Brad Jones: Financing SME innovation in Australia - challenges and opportunities

Speech by Mr Brad Jones, Assistant Governor (Financial System) of the Reserve Bank of Australia, at the COSBOA National Small Business Summit, Sydney, 4 April 2024. 

The views expressed in this speech are those of the speaker and not the view of the BIS.

Central bank speech  | 
10 April 2024


Small and medium-sized firms (SMEs) are in many ways the backbone of the Australian economy. At the Reserve Bank, the importance of SMEs has long been reflected in our analytical research agenda and our liaison program. Indeed, last July the RBA hosted its annual small business financing roundtable event for the 31st time, while our liaison program – which includes active year-round engagement with SMEs spanning the breadth of the country – is now into its 24th year.

There are different ways through which to view the contribution that SMEs make to our economy and society.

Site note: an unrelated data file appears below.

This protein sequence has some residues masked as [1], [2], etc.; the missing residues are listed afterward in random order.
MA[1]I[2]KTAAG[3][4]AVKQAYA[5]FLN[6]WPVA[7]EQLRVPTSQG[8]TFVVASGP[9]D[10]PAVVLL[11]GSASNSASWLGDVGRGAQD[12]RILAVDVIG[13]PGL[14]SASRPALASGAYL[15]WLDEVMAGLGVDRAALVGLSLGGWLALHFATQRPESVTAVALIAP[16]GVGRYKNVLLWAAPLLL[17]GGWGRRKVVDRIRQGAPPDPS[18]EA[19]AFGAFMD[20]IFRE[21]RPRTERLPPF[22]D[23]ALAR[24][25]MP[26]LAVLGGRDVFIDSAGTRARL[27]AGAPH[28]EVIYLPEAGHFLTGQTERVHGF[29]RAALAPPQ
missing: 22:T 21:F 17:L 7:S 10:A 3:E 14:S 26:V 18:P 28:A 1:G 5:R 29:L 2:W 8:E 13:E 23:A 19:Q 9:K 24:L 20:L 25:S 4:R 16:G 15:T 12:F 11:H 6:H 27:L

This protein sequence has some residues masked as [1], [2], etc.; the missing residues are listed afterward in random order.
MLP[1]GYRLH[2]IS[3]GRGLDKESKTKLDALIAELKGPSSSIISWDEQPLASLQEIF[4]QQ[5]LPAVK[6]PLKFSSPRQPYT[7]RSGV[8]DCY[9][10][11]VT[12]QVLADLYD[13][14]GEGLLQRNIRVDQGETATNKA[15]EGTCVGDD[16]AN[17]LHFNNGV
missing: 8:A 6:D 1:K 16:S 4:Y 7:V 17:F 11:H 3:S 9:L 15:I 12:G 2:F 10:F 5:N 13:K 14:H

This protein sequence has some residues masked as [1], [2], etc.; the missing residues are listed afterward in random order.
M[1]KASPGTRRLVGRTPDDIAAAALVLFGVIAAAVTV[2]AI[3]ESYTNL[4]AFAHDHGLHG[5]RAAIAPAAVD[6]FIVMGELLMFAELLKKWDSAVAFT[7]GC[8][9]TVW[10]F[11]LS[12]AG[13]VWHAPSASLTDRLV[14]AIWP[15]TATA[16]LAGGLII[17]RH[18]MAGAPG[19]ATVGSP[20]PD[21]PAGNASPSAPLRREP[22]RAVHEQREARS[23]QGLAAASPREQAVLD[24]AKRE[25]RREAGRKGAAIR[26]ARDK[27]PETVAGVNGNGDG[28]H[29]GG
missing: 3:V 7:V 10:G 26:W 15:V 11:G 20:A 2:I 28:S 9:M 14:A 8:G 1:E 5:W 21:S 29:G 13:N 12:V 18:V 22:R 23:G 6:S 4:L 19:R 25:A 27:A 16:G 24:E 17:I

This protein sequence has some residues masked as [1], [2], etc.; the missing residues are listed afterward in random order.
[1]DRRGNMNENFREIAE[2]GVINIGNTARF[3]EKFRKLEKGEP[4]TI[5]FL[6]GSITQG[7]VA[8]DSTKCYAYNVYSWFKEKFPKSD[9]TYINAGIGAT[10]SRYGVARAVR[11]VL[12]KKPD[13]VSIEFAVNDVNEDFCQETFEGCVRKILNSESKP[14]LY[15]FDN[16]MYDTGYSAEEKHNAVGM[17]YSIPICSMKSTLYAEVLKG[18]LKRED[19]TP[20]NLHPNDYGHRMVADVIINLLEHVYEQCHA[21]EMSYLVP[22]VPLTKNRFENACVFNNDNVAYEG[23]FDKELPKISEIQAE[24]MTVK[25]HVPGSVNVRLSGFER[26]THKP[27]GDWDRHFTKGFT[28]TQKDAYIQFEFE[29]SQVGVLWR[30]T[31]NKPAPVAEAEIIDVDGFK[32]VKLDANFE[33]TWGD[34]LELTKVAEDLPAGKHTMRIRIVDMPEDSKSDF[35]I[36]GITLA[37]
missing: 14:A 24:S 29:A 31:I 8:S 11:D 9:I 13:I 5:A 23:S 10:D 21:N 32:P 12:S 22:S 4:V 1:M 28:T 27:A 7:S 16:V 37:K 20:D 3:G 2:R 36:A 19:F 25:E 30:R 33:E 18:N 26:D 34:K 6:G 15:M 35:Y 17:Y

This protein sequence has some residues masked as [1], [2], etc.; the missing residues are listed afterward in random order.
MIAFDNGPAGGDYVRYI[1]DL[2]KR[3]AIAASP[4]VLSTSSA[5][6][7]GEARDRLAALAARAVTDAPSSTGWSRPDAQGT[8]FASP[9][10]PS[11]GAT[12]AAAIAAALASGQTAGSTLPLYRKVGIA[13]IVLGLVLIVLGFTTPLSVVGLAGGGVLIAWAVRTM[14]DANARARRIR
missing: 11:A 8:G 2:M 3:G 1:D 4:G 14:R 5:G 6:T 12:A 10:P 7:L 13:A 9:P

The first (and most familiar) is through their central role in the daily life of our communities. Of the 2.6 million businesses in Australia, 97 per cent are characterised by the Australian Bureau of Statistics as 'small' firms (comprised of less than 20 employees), with a further 2 per cent of firms classified as 'medium-sized' (between 20 and 200 employees). SMEs are widely represented across the sectors of the Australian economy. A particularly notable contribution they make is through the labour market, where SMEs account for two-thirds of private sector employment. They also comprise just under 60 per cent of company profits. More than this, SMEs are integral to the social fabric of our communities – whether it be sponsoring the local kids sporting team, community theatre production or charity event. Nowhere is this more true than in regional Australia, where many SMEs are family-run businesses that provide goods and services in areas where larger firms are less active.[2] And who doesn't have a favourite weekend 'local'?